Comment and information on timely matters.

Recent news tells us that a movie about Jack Kevorkian is being produced in Hollywood.  Called “You Don’t Know Jack” and starring Al Pacino and Susan Sarandon, the movie is sure to gain many viewers. 

What is so disconcerting about this movie is that he will be shown as the ‘king of kindness’ rather than the ‘king of the kill’ – we truly are in a time where “…what is evil will be called good…” 

It isn't enough that we see millions of babies destroyed worldwide with abortion, but now even Hollywood is putting forward the destruction of ‘oldies’ with euthanasia-friendly movies and movie themes. 

When we have ‘topped them off’  at one end and ‘removed them’ from the other end of the life scale, will it start in the middle with those that are too short, too obese, not pretty or tall enough?  Where will it end?

According to recent research, women who have been treated for breast cancer can have babies without increasing their risk of the cancer returning and in fact studies being presented at the European Breast Cancer Conference in Barcelona suggest that pregnancy may even have a protective effect. 

As per the recent report, a meta-analysis of 14 trials, carried out by researchers from Belgium and Italy, shows that pregnancy is safe for breast cancer survivors.  It covered trials over a 39 year period involving 1,417 pregnant women with a history of breast cancer and 18,059 women with a history of breast cancer who were not pregnant. 

The analysis actually suggested that patients who became pregnant after a diagnosis of breast cancer had a reduction of 42 per cent in the risk of death compared with those who did not get pregnant, said Dr Hatem Azim of the Institute Jules Bordet in Brussels.  He said that while it was well known that oestrogen was linked to breast cancer, the apparent protective effect of pregnancy could be explained by higher levels of the hormone inhibiting cancer cells or the way the body bolstered its immune system when a women is pregnant. 

He stated, “Our findings demonstrate that pregnancy is safe in women with a history of successfully treated breast cancer.  There is a perception in the oncology community that women with history of breast cancer should not get pregnant for fear of pregnancy increasing the risk of recurrence by means of hormonal stimulation.  This meta-analysis strongly argues against this notion.”

Read more at Times Online

What mothers have instinctively known has now been shown by modern technology – babies are sensitive to their mothers’ moods.

A recent experiment has shown that foetuses threw their arms around when their mothers watched a feel-good clip from “The Sound of Music” — but became subdued during a sad scene from “The Champ”.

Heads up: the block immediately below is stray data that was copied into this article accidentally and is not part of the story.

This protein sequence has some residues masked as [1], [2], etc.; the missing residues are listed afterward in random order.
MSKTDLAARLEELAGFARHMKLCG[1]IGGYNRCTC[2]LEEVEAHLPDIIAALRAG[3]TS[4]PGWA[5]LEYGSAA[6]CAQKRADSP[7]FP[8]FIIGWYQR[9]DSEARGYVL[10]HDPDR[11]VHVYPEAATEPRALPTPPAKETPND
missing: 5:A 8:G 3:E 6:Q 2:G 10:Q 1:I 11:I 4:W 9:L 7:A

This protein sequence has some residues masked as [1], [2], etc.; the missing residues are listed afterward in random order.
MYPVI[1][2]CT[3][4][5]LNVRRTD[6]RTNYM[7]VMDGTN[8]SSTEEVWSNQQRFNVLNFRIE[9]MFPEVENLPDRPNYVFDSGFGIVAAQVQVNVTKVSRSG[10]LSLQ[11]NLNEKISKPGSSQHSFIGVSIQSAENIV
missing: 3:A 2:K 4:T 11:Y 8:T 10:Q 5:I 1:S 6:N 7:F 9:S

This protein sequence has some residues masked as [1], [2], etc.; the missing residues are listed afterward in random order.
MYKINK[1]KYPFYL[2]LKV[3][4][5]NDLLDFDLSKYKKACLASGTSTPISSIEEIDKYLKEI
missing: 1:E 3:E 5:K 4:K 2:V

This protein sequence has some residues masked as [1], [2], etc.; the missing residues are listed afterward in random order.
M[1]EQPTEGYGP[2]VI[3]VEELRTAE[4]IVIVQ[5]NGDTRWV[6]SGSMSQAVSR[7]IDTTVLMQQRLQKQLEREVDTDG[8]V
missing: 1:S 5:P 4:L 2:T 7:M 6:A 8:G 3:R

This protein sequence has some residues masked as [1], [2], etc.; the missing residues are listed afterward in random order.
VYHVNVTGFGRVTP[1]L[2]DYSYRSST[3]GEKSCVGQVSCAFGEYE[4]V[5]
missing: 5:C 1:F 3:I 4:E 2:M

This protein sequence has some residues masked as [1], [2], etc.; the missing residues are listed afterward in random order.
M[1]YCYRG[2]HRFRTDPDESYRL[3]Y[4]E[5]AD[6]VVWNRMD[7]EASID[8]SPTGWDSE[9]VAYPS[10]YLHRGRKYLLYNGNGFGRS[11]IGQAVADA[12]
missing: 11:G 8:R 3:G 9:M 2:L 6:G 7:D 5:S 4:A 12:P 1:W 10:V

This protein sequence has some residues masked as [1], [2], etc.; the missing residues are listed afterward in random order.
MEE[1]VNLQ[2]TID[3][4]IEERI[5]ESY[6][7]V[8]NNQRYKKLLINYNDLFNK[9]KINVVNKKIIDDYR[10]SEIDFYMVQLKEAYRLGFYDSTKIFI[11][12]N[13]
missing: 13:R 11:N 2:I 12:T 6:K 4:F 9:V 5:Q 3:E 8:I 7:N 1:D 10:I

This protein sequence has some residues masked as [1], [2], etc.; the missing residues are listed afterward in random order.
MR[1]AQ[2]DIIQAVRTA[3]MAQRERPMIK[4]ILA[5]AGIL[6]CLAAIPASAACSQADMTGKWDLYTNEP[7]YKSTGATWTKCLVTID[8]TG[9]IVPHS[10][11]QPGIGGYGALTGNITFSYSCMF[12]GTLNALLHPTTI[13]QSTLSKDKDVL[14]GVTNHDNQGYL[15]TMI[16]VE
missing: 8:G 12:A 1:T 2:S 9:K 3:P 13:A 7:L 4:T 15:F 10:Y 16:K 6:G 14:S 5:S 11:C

Researchers have no idea how the babies pick up on their mothers' emotions, but suspect that the rush of hormones triggered by an emotional film are transmitted indirectly to the foetus.

The findings, reported on 16-3-10 in New Scientist magazine, add to the evidence that a pregnant mother's mood and stress levels can affect her unborn child.  When the mothers listened by earphones to a happy tune from the Sound of Music, the babies became more active, moving their arms.  However remained quiet still when a sad soundtrack/music was played.

One has to wonder how many more discoveries will have to be made before pro-abortion minded people admit and believe the unborn baby is indeed human?

Once again the ability of the death-mongers to sugar coat an ugly situation is astounding.  In the latest report from Bioedge the term being used to make the intentional killing of an infant more palatable to his/her parents is "adequate terminal care" because it makes the parents feel better.

How joyous an occasion it must be to cloud one’s mind with the “adequate terminal care” of their child, rather than the taking of his/her life as is the actual reality of the situation.

Many many years ago it was proven that the first step to any form of social engineering was to change the terminology to sound more ‘acceptable’.  We saw it with Hitler in relation to the Jews, we have seen it with abortion and now the spin doctors are at it again with the new ‘acceptable’ term of “adequate terminal care”.


With International Women's Day drawing near, there is much moaning and groaning amongst the vocal feminists that there is not a 50/50 male/female spread amongst the top corporate jobs here in Australia.  This seems to cause them endless frustration.

However, should we look at the situation logically, as was borne out by a recent survey, many women aren't hitting the glass ceiling by choice.  According to the said survey, their Number 1 priority was raising their families.  Other studies have shown women like to "be there" for their and enjoy the option of working part time.  

Women don't like being forced to work due to rising costs.  They want to be raising their children themselves, not dishing them out to paid caregivers.

IWD never seems to be about supporting women in their homes, only in the workplace.  Why?  Is there some hidden agenda working here?  We know many women are hesitant to have a child as they will lose their 'place' in the corporate world.  The constant pressure on this is that by the time they return post-birth, they may have been left behind in the race to the glass ceiling.  Hence, abortion becomes a thought (frequently translated into action) if a baby is created not at the "right time".

Perhaps some pressure should be brought to bear on the organisers of the events of IWD to consider helping raise the profile of the joys of really choosing — between being a stay-at-home-mum, a mum who works part-time, and those who choose to work full time.